It is a warm summer day in February, shortly before noon, when I arrive at the gates of Villa Grimaldi with a friend. The place is quiet, no-one to be seen walking the beautiful gardens. We enter the site and get two audio guides to do the tour. The sun is burning, so we rush from shadow to shadow to listen to the explanations of the guide. I don’t really connect to the place until we’re halfway through, instead being fascinated by the incredibly noisy birds populating the scrawny araucaria trees. The place was a restaurant before it was appropriated by the secret police (DINA) shortly after the 1973 coup. It was then used as a secret detention center, where people were tortured and disappeared. While the original main building and detention cells have been destroyed, the trees bear witness to the history of the place. It comes to no surprise, then, that many of them have specific meanings in the context of constructing memory.
Apart from the araucarias, another tree that captures the attention is a bushy bougainvillea right next to the closed former entrance door. Its bright pink flowers remind of the lush garden surrounding the former restaurant. The door, however, has been closed forever, expressing the desire that no political prisoner will ever have to enter through that door again. In general, the plates and sign-boards have been attached close to the ground, to resemble the view blindfolded prisoners had of the place – never actually being able to see the beautiful trees and green spaces, but only the floor through the tiny holes the fabric left.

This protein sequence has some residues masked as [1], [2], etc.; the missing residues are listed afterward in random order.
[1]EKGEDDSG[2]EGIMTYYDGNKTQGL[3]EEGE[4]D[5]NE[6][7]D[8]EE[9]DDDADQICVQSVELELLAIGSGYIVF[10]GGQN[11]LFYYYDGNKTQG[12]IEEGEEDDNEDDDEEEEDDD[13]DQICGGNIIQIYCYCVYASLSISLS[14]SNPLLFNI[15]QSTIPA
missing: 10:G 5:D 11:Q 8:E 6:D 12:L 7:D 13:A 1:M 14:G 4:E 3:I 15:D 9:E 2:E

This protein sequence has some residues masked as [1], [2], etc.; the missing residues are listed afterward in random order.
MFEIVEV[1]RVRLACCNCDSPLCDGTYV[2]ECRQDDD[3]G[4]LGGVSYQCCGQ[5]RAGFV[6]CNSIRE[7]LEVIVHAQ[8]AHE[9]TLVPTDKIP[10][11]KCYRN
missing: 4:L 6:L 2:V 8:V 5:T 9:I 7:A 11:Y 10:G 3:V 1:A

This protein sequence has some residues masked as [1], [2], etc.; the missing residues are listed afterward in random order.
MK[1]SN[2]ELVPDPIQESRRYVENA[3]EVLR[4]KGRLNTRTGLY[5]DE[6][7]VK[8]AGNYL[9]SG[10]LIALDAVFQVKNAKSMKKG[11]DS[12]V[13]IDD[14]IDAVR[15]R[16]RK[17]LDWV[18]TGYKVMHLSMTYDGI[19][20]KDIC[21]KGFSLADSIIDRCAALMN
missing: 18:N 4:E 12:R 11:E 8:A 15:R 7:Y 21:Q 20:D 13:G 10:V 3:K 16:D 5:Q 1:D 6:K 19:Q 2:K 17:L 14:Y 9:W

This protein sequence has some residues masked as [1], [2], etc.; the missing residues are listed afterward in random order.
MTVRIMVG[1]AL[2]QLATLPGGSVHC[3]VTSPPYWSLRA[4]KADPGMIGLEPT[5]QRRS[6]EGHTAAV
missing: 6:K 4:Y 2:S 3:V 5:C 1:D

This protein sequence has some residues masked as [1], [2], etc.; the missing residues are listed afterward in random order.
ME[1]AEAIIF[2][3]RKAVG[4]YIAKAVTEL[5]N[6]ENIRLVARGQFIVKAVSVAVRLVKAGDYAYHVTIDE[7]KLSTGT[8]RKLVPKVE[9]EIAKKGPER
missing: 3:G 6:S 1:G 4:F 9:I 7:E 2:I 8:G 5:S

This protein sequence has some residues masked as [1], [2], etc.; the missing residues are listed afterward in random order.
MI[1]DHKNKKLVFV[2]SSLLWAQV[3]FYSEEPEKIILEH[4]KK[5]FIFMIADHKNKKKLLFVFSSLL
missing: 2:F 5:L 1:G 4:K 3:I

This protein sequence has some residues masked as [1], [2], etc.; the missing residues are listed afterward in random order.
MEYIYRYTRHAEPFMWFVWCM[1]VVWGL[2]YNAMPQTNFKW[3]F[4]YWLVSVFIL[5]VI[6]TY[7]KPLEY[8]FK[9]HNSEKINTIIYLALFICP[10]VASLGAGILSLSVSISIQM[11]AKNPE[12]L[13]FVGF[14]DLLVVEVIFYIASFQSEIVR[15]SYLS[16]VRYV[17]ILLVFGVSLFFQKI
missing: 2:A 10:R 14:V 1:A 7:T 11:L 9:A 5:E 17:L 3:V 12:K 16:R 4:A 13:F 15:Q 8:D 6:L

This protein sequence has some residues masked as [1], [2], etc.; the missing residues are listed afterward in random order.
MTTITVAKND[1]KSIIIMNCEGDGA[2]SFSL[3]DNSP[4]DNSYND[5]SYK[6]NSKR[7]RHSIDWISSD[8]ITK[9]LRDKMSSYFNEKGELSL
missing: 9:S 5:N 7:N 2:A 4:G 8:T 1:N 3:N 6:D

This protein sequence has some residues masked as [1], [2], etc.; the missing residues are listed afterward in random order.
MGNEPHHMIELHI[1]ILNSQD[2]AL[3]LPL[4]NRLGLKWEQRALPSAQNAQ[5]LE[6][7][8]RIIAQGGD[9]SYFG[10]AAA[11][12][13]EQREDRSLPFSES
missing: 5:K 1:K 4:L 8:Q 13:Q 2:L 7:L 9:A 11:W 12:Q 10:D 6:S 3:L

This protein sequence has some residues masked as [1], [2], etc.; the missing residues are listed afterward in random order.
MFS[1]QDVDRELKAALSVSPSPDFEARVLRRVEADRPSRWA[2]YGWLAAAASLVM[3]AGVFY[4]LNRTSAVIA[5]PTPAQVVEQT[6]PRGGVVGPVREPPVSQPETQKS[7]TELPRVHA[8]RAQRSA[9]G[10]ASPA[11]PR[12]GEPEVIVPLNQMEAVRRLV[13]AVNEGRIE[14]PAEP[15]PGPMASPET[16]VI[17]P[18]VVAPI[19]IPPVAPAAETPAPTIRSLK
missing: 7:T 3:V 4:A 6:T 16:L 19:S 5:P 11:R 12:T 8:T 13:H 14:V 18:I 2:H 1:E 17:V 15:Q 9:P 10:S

As we continue walking, we enter a kind of field, about nine squares separated by tiny cobblestones, each with a birch at its center. As the audio guide explains, they symbolize the former prison cells, the birches being the isolated prisoners. Next to them, there’s a giant evergreen ombú, a species native to southern Patagonia. As we learn from the audio, the majestic tree has been used to create examples for the prisoners: some of them were hung there for everyone to see.
Next to the ombú, there is a circular bed of roses, interspersed with orange-red signs. Some of them have names of former female prisoners on them, some of them are left blank to remember those who passed through Villa Grimaldi unaccounted. At the center of the bed, there is a small fountain with a quote of Chilean poet Gabriela Mistral at the bottom: “We all would have been queens”.
After around two hours, we have explored almost every corner of the park. During that time, we were the only visitors, and only one or two employees crossed our path. The atmosphere was peaceful, the airy spaces and the plants make this a solemn experience, that allows one to connect to the history of the place, but not in a ravagingly emotional way, but much more quietly, with the option of just taking in the contradictions of the place. As we take the bus back to Santiago’s city center, we pass by a restaurant with the telling name: El Trauma. 80’s.
More information on Villa Grimaldi can be found on the webpage of the Villa Grimaldi – Corporación Parque por la Paz (spanish only).